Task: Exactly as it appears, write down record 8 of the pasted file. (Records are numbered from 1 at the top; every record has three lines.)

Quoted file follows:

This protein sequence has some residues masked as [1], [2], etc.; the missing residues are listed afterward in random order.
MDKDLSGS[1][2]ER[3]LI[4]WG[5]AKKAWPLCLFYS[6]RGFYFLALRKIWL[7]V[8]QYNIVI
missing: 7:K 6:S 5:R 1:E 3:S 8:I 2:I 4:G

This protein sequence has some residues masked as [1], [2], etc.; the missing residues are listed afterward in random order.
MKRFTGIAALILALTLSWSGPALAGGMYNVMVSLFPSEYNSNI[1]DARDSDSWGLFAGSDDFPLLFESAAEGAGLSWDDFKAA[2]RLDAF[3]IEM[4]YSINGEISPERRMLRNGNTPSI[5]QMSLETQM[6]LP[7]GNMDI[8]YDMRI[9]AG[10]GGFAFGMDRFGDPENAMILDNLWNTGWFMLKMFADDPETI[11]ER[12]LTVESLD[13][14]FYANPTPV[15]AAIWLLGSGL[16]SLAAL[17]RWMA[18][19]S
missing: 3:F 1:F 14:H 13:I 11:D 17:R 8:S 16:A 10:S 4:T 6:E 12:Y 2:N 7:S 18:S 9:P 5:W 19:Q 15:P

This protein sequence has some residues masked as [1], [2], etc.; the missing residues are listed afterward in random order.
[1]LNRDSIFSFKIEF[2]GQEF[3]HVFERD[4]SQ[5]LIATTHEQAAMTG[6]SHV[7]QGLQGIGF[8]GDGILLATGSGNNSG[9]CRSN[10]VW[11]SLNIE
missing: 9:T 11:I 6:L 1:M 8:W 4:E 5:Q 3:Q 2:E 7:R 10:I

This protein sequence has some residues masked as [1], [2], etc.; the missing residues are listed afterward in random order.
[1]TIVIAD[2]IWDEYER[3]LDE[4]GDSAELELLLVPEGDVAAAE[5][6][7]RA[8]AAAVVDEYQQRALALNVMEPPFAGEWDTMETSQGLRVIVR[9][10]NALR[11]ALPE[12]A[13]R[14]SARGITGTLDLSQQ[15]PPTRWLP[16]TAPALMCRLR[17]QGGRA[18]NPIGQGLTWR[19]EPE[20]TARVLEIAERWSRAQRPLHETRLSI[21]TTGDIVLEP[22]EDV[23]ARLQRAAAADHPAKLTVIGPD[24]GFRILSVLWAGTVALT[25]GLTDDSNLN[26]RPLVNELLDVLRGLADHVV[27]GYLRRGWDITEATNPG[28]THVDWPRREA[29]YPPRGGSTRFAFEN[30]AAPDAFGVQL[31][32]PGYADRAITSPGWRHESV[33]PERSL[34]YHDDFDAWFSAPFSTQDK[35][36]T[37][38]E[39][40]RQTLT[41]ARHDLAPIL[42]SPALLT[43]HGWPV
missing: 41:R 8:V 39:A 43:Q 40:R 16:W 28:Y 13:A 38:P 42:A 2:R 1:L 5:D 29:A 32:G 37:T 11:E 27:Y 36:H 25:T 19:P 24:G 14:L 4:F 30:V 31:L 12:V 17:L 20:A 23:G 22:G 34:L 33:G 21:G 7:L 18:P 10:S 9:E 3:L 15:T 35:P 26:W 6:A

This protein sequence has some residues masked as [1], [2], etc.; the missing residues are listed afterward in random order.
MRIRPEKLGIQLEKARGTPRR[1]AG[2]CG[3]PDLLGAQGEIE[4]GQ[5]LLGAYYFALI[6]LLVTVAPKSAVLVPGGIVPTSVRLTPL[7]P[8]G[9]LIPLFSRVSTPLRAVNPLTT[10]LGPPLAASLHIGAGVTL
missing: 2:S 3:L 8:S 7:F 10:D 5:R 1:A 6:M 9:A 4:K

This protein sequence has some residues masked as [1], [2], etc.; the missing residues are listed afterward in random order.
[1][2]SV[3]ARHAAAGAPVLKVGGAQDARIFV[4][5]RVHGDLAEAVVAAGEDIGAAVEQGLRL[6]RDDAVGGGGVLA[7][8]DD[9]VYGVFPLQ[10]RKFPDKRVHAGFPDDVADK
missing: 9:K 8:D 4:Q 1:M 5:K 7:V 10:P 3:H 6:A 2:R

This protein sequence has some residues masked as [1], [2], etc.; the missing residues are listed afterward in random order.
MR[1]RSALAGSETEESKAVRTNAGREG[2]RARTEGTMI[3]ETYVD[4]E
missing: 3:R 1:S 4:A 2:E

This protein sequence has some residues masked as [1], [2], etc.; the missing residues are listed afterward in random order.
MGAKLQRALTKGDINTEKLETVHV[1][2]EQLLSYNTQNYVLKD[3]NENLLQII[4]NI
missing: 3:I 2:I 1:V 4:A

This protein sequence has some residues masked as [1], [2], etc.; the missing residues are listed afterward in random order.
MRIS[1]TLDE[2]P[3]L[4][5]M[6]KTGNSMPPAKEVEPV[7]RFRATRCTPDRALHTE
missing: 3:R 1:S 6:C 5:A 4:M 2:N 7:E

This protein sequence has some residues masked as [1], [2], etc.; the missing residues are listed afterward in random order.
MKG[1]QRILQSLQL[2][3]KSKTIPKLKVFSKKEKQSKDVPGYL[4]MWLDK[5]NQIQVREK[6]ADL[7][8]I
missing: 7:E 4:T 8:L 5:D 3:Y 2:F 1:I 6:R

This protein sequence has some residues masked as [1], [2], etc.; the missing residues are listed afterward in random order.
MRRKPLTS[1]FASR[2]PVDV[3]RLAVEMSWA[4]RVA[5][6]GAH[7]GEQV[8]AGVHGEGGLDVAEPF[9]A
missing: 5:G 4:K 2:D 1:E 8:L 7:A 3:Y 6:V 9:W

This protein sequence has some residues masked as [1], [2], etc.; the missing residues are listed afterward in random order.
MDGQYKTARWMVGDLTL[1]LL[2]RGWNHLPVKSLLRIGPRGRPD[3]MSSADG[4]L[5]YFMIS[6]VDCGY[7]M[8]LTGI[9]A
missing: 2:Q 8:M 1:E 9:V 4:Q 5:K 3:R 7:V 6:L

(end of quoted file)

This protein sequence has some residues masked as [1], [2], etc.; the missing residues are listed afterward in random order.
MGAKLQRALTKGDINTEKLETVHV[1][2]EQLLSYNTQNYVLKD[3]NENLLQII[4]NI
missing: 3:I 2:I 1:V 4:A